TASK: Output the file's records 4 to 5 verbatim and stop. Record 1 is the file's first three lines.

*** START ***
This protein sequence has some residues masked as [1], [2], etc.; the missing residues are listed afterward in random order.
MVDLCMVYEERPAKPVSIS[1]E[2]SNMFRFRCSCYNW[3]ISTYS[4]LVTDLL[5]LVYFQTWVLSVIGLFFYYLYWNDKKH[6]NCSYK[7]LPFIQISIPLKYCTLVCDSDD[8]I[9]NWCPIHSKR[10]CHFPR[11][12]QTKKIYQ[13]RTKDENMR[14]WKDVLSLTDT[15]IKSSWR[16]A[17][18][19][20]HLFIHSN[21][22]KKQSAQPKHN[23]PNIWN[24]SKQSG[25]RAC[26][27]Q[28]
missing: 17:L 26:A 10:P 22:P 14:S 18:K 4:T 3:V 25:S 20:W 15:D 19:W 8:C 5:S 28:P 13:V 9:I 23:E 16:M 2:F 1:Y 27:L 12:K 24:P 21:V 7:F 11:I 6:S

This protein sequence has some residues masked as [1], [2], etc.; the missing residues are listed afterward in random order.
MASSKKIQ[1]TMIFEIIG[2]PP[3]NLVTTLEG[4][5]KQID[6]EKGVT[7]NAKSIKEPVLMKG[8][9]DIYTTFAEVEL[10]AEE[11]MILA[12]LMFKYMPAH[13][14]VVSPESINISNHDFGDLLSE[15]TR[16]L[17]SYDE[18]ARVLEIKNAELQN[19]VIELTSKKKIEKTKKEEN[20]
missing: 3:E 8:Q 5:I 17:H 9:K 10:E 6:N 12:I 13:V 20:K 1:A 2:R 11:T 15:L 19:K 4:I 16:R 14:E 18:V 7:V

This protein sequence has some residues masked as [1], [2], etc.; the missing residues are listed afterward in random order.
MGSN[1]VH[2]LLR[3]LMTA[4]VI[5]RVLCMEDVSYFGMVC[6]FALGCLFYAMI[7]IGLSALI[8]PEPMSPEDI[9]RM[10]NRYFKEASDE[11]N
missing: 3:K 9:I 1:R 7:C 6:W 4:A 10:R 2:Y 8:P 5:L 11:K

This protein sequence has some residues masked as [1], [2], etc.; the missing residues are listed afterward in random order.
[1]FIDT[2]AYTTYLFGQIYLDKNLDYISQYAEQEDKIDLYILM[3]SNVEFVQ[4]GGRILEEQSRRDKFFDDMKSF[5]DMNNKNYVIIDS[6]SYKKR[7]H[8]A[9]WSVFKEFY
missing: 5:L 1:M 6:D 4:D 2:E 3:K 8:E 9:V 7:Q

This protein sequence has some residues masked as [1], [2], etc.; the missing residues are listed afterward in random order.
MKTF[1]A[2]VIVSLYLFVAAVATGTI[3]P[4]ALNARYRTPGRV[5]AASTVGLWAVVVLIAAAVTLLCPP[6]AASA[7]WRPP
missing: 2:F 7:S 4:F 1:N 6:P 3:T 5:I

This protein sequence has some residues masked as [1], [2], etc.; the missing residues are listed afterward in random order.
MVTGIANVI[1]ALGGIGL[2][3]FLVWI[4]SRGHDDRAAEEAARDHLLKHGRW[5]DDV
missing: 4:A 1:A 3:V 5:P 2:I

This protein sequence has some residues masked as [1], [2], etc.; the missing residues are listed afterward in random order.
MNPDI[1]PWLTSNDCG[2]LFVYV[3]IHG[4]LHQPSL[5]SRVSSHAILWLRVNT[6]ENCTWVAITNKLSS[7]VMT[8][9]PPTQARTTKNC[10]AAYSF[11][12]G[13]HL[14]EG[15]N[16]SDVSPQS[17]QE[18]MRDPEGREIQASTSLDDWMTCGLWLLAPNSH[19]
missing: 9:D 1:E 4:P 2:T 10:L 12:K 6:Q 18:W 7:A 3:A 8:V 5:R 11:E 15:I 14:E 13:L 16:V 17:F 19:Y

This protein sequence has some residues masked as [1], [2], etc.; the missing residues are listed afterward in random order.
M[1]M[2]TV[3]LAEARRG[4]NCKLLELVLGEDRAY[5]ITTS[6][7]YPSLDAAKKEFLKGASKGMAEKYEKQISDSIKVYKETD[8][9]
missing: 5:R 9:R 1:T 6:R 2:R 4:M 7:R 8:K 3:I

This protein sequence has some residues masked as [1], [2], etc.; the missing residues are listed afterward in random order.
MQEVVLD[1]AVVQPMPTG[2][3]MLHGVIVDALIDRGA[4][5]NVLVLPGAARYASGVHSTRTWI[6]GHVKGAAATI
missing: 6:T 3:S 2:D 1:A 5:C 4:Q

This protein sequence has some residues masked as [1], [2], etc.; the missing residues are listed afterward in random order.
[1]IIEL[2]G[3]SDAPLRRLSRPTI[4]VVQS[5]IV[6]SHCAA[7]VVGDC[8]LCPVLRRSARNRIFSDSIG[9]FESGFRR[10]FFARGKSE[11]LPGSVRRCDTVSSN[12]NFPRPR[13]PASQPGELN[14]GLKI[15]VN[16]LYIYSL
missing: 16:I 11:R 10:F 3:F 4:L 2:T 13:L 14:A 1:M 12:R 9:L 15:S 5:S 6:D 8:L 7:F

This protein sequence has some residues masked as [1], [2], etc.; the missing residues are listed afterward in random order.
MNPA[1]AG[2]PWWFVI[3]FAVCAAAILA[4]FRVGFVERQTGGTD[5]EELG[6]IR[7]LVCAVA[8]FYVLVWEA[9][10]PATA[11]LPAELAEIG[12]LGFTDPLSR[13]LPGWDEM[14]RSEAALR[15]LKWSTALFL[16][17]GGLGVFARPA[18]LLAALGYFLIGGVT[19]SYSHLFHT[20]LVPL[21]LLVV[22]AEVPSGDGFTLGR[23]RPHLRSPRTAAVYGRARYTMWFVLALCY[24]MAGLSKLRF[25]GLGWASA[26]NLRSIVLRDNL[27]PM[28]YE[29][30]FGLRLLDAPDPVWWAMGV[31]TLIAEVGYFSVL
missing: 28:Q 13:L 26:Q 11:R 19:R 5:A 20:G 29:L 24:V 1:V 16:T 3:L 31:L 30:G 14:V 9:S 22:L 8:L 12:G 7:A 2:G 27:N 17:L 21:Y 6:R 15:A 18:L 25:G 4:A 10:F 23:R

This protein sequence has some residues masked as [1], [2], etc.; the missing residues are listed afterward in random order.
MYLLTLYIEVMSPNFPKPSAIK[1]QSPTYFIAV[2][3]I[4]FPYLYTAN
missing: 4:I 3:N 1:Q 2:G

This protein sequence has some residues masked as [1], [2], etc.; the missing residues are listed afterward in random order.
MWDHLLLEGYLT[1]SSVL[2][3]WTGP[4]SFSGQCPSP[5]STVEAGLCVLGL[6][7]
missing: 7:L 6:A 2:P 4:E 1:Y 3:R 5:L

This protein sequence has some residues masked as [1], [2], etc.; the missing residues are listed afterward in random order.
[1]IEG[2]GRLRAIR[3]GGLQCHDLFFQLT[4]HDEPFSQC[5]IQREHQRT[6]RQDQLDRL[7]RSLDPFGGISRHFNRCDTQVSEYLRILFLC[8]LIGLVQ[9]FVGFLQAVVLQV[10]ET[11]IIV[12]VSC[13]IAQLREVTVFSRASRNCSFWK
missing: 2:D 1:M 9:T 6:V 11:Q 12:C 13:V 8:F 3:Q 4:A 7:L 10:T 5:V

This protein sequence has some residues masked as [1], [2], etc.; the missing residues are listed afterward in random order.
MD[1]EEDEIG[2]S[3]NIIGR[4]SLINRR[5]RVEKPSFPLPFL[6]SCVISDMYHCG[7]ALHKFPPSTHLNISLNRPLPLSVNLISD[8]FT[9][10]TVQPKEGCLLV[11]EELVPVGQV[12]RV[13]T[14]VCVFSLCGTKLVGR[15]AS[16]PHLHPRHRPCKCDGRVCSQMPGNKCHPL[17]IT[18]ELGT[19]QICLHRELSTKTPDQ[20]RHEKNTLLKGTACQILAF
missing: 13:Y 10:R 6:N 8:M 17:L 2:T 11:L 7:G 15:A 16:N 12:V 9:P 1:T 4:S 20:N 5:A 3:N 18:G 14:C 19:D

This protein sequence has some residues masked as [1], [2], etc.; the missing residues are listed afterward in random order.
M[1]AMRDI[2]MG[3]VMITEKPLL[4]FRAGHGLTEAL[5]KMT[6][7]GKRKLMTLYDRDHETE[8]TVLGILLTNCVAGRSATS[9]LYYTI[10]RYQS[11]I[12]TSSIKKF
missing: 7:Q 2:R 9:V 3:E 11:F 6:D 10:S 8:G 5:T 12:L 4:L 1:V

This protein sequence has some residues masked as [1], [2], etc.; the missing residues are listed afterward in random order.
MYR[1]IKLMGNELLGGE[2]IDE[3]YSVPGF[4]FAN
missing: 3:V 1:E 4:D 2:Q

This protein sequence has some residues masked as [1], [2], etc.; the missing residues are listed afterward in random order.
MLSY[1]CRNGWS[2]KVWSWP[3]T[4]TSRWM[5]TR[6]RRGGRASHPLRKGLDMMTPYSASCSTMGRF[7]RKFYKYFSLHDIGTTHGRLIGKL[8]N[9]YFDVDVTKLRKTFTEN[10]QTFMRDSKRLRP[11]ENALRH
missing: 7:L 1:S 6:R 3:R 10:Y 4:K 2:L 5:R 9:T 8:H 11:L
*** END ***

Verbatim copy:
This protein sequence has some residues masked as [1], [2], etc.; the missing residues are listed afterward in random order.
[1]FIDT[2]AYTTYLFGQIYLDKNLDYISQYAEQEDKIDLYILM[3]SNVEFVQ[4]GGRILEEQSRRDKFFDDMKSF[5]DMNNKNYVIIDS[6]SYKKR[7]H[8]A[9]WSVFKEFY
missing: 5:L 1:M 6:D 4:D 2:E 3:K 8:E 9:V 7:Q

This protein sequence has some residues masked as [1], [2], etc.; the missing residues are listed afterward in random order.
MKTF[1]A[2]VIVSLYLFVAAVATGTI[3]P[4]ALNARYRTPGRV[5]AASTVGLWAVVVLIAAAVTLLCPP[6]AASA[7]WRPP
missing: 2:F 7:S 4:F 1:N 6:P 3:T 5:I